The chief difference between Hobbes and Locke on the one hand and Rousseau on the other is that the former concluded that government and laws marked an improvement in the human condition whereas Rousseau thought pre-civilization was better for all or almost all human beings.  Almost as important, Hobbes and Locke supposed that human beings are naturally social even if they are not naturally political whereas Rousseau concluded that even social interaction beyond the most basic biological needs is an accident of history.  Finally, Hobbes supposed that human beings were by nature amoral and violently competitive.  Government is necessary to manage the violence that results from this.  Locke thought that human beings are by nature moral animals and that our very sense of righteous indignation is what must be managed by government. 
It seems to me that the time has come to work the modern strategy in reverse.  What does contemporary research on the actual condition of man prior to civilization tell us about the nature of politics?  Who is closer to the truth: Plato or the early moderns, Hobbes, Locke, or Rousseau? 
Christopher Boehm believes that human nature includes tendencies both towards hierarchy and egalitarianism.  Once human beings or our ancestors began to live in bands or tribes, powerful and aggressive individuals were naturally inclined to bully others.  These early societies developed in the direction of egalitarianism as the groups came to effectively resist such bullies.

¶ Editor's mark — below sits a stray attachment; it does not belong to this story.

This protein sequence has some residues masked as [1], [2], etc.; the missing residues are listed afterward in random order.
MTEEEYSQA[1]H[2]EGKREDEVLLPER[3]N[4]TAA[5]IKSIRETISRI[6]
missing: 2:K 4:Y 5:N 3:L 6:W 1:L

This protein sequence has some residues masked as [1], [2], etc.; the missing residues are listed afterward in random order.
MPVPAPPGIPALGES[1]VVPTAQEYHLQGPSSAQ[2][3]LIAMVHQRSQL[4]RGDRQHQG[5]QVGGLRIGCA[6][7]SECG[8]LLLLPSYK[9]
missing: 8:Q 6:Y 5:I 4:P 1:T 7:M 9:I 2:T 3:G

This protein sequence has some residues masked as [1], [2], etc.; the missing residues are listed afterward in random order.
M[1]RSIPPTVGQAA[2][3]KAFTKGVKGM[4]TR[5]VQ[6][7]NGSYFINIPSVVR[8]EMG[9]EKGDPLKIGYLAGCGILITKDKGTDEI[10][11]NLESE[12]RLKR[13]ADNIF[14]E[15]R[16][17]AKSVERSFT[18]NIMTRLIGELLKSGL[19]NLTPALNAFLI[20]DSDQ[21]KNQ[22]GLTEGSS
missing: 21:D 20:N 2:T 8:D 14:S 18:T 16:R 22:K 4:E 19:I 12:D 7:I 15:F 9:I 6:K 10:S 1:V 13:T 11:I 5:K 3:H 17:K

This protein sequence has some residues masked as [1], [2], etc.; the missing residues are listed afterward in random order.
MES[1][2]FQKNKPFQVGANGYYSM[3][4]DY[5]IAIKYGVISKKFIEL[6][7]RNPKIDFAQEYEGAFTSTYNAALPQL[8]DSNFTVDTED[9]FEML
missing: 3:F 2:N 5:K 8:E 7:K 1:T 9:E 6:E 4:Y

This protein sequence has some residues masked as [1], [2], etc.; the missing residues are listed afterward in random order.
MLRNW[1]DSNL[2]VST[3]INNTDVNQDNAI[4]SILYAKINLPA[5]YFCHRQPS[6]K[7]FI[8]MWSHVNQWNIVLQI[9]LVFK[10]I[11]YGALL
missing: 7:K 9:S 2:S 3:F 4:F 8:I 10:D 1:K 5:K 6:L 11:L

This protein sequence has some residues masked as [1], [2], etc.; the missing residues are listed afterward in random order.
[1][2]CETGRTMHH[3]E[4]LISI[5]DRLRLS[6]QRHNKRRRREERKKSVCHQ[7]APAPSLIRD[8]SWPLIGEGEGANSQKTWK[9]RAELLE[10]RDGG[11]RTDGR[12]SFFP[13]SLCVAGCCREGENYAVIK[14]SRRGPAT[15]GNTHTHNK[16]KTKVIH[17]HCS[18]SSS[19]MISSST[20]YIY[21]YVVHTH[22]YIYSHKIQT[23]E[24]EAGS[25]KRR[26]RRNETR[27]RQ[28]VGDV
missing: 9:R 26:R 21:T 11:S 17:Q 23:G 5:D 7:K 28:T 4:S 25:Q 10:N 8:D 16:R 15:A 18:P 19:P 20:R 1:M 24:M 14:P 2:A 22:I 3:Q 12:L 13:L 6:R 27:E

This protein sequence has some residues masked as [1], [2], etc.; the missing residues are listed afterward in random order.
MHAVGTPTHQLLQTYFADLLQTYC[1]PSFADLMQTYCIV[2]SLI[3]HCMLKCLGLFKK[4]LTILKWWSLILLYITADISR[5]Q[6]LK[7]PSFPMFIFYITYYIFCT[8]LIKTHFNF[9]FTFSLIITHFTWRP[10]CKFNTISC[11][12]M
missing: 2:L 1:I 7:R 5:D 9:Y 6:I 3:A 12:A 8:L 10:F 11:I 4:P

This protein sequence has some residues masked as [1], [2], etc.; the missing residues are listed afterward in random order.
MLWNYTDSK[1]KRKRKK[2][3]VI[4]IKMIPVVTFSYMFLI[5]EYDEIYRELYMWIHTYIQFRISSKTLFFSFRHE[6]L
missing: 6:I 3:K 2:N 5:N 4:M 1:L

In egalitarian societies… individuals who otherwise would be subordinated are clever enough to form a large and united political coalition, and they do so for the express purpose of keeping the strong from dominating the weak…
I also incorporate an important evolutionary twist.  Rather than concentrating simply on the effects of human nature on political behavior, I also explore the reverse: the long-term effects of human political behavior on human nature…
My main hypothesis is that egalitarian societies are created and maintained by moral communities. 
Rousseau was wrong.  Human animals became social animals long before they became human.  Locke was closer to the truth than Hobbes, but Hobbes had a point.  Our ancestors were prone to violent competition for resources and status and sought some way to manage such tendencies.  That management was by means of coalitions that were not merely expedient.  They were moral communities, maintained over a long enough period to affect our evolution.  Plato (and I would add, Aristotle) were closer to the truth than the moderns.  Human beings are political animals. 
That is enough for now.  Class doesn’t start for another week.